“The Village” was a hit. You can tell, though, that the plot twist infuriated more people than it intrigued. Its numbers were down a staggering 67% from its enormous opening weekend. No one seemed to have the urge to protect the ending from being ruined the way they did for “The Sixth Sense,” a movie that inspired people to scream “I haven’t seen it yet!” when even strangers were overheard yammering about it and practically mandated the spoiler alert. Crossword fanatics turn to Rex Parker’s blog for comfort and commiseration. In 2004, frustrated Shyamaniacs had nowhere comparable to go. The ending was too — what? — insulting, pretentious, illogical to spoil. In the last month, I’ve encountered enough people who haven’t seen “The Village” that I’m compelled to preserve the surprise. There’s more to it than Shyamalan’s trap door, anyway.


The movie has a visual richness that rehooked me when I watched it again recently. Knowing the story’s conceit little diminishes Shyamalan’s skill in telling it. Roger Deakins’ cinematography frames shots through doors and windows; in one particularly deft move, through both. Christopher Tellefsen’s editing dances gracefully between excess and concision, between dream pacing and a nightmare’s rush. Shyamalan remains an underrated director of actors. Here, it’s William Hurt, Sigourney Weaver, Cherry Jones, Celia Weston, Joaquin Phoenix, Adrien Brody, Judy Greer, Brendan Gleeson, Michael Pitt, a barely there Jesse Eisenberg, lots of children and Bryce Dallas Howard, whose way with confidence and vulnerability should’ve made her a bigger star than she became. (I blame her central spots in Lars von Trier’s American slavery screed, “Manderlay,” and Shyamalan’s follow-up and first stinker, “The Lady in the Water” — which I like! — plus the arrival of the somehow gutsier Jessica Chastain.)


“The Village” is a strange movie. It works as a yarn that’s no bigger or grander than it needs to be. It’s got some of “The Twilight Zone”— Shirley Jackson and Nathaniel Hawthorne, too. The film’s characters have given up on an America they say no longer feels safe and wind up becoming a danger to themselves all the same. We’d call them privileged now. Assessments of Shyamalan don’t tend to wade into his Indian American identity because the films don’t insist upon it. But with this movie, he’s built a world in which his own appearance would create suspicion in the dramatization of the conceit. The movie, therefore, becomes a tragedy about whiteness and its desperate preservation. The world beyond the village borders threaten its sanctity. One thing that remains so satisfying about the movie now is the director’s confidence. He believed he could get away with this thing, and, largely, he does.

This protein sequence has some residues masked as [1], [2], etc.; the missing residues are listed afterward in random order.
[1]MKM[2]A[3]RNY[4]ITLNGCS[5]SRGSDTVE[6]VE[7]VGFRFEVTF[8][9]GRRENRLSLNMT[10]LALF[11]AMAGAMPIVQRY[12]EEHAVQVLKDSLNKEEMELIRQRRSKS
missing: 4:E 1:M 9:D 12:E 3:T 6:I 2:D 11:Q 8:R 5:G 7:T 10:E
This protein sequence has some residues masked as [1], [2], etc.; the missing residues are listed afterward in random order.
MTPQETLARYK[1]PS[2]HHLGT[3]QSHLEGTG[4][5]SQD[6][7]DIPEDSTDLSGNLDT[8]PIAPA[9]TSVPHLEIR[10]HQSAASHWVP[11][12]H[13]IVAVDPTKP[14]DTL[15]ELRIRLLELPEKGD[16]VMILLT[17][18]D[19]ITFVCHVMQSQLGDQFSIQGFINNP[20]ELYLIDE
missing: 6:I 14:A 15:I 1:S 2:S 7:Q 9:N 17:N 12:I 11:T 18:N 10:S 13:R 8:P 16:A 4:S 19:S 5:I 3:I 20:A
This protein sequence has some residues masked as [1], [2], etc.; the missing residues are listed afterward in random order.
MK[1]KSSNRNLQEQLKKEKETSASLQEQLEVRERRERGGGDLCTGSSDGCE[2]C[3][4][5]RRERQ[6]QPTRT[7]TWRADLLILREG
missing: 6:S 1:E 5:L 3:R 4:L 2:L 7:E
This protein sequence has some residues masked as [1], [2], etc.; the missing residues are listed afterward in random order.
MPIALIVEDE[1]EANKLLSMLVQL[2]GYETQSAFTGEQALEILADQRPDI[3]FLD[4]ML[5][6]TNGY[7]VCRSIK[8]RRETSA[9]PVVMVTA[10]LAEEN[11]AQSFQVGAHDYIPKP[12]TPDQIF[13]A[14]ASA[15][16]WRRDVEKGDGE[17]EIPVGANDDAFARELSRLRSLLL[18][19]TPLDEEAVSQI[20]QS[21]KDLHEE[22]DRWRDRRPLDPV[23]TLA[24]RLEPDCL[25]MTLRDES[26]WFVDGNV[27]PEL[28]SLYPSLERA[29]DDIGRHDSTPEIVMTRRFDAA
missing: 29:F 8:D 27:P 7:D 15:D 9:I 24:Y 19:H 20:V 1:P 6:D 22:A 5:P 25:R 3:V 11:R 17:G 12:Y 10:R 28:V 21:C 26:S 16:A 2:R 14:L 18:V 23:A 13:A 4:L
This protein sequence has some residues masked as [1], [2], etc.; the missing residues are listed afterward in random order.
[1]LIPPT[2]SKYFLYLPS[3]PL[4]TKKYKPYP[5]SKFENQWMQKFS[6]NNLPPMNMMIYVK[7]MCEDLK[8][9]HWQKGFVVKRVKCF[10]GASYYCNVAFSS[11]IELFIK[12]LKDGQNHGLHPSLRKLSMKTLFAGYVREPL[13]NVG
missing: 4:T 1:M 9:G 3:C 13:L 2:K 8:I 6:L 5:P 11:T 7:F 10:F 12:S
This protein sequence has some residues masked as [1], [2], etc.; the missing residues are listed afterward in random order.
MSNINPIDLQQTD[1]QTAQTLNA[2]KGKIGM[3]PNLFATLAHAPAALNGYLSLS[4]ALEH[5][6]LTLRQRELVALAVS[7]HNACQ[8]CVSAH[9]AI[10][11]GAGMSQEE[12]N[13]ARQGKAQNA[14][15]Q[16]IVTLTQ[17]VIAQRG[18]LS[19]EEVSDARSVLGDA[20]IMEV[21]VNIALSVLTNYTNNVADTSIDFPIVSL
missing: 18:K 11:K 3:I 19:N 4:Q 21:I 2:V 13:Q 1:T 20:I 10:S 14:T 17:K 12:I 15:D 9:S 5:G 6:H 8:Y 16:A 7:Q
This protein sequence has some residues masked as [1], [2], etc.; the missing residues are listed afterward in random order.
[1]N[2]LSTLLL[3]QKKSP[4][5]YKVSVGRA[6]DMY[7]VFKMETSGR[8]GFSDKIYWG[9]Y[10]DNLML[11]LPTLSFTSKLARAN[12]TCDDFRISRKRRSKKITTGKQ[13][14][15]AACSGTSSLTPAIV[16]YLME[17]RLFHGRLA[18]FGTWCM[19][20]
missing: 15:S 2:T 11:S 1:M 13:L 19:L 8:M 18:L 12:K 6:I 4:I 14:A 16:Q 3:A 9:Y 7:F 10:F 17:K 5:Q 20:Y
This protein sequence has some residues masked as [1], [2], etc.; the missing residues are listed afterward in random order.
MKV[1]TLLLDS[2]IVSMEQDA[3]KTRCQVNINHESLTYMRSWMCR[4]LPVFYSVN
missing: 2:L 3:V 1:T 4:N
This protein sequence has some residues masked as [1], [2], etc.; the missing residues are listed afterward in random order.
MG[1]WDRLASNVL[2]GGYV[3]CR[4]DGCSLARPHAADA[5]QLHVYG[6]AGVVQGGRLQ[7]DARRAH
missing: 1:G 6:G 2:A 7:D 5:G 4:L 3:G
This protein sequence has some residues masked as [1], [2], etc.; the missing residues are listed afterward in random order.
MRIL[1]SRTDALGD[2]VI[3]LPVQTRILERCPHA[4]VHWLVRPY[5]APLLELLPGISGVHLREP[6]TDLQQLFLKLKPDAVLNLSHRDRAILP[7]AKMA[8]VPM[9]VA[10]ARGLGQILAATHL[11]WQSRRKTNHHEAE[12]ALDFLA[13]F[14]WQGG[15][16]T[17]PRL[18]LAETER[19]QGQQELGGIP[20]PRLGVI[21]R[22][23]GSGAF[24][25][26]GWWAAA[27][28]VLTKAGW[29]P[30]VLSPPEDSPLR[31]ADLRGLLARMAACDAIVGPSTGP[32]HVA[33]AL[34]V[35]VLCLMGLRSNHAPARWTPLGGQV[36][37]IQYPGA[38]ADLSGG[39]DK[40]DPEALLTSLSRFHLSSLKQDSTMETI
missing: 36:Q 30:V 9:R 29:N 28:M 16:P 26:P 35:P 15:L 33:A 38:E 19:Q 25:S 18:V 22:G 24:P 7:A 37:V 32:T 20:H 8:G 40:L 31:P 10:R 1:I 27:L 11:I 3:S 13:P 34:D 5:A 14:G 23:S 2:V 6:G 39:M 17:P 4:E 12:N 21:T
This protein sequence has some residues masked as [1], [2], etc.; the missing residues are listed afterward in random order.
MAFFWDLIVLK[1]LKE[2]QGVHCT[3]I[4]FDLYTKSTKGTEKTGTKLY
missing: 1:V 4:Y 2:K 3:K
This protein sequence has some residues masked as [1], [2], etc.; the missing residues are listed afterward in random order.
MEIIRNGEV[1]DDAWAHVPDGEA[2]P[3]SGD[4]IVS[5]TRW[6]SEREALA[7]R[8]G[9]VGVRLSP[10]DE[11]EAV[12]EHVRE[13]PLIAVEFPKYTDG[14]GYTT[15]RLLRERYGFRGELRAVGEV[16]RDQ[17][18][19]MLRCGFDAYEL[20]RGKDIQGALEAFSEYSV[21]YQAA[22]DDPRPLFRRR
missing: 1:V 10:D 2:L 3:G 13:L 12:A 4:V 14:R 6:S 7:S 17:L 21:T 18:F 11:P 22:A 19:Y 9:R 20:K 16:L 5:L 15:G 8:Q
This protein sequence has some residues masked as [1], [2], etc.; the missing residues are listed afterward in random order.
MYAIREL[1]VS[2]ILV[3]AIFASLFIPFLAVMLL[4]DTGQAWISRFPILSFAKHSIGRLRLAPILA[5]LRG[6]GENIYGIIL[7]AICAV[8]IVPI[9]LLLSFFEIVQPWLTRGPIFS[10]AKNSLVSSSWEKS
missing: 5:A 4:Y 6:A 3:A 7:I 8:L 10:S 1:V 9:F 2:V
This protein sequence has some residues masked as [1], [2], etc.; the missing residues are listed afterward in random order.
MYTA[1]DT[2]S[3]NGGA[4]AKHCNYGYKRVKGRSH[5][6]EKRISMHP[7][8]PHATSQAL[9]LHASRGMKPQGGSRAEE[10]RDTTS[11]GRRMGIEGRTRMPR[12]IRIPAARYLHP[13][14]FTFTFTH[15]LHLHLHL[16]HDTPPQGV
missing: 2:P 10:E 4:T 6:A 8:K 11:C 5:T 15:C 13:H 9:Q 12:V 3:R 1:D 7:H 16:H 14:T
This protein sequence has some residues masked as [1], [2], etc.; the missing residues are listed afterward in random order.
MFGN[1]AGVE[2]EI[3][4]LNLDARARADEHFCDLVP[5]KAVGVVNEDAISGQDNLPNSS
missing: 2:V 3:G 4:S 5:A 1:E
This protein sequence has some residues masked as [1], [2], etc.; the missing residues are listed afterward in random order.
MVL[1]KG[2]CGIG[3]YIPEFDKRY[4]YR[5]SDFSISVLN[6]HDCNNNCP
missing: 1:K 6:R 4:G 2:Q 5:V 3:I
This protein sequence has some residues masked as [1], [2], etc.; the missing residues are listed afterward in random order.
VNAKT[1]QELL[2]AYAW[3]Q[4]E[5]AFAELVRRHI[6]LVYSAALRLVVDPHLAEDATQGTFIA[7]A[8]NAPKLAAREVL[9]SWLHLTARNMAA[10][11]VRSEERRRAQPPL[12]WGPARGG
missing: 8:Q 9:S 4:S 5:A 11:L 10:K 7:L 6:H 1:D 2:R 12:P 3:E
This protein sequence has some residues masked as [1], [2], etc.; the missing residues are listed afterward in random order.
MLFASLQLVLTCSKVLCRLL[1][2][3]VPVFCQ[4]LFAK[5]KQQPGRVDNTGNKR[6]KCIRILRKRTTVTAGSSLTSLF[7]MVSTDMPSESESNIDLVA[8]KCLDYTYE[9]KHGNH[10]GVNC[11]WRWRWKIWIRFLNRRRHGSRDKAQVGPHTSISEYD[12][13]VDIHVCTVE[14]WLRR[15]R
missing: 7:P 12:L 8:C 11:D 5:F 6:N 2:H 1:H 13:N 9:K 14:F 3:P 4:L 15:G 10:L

You can see why Shyamalan was such a draw. The great pop directors know how to give us what we want without pandering to do it; and getting exactly what we want still manages to arouse surprise. Hitchcock, Spielberg, Tarantino; it’s early but Jordan Peele. Shyamalan was in good box-office company that week. That “Manchurian Candidate” remake, doing so-so in its second week, was Jonathan Demme’s. It’s all over the place and strangely dull in parts. The action and politics never congeal in the script, so Demme has to force them together. You don’t know what compelled him to take the movie on, aside from the chance to work with Washington again and with Meryl Streep, who plays the scheming, gorgon mother. Demme guided one of Washington’s most sophisticated performance (in 1993’s “Philadelphia”) but his star barely comes through here. Watchful passivity is something a star like Damon can do (he’s used to having to find other ways to get noticed in a scene). But Washington can’t do small because he’s not. And so when he sits around, so does the movie.


Demme was coming off pouring a lot of his soul into an impossible adaptation of Toni Morrison’s “Beloved,” from 1998, with Oprah Winfrey, Danny Glover, Kimberly Elise and Thandie Newton, and throwing a lot of confetti around “The Truth About Charlie,” a terrific, tremendously alive remake of Stanley Donen’s “Charade” with Newton and Mark Wahlberg. Both movies were received as misbegotten even though each has its considerable strengths, namely Elise and especially Newton, who was beguilingly weird in one and incandescent in the other. It’s possible that, by the time of this other, higher-stakes remake, Demme was just out of gas.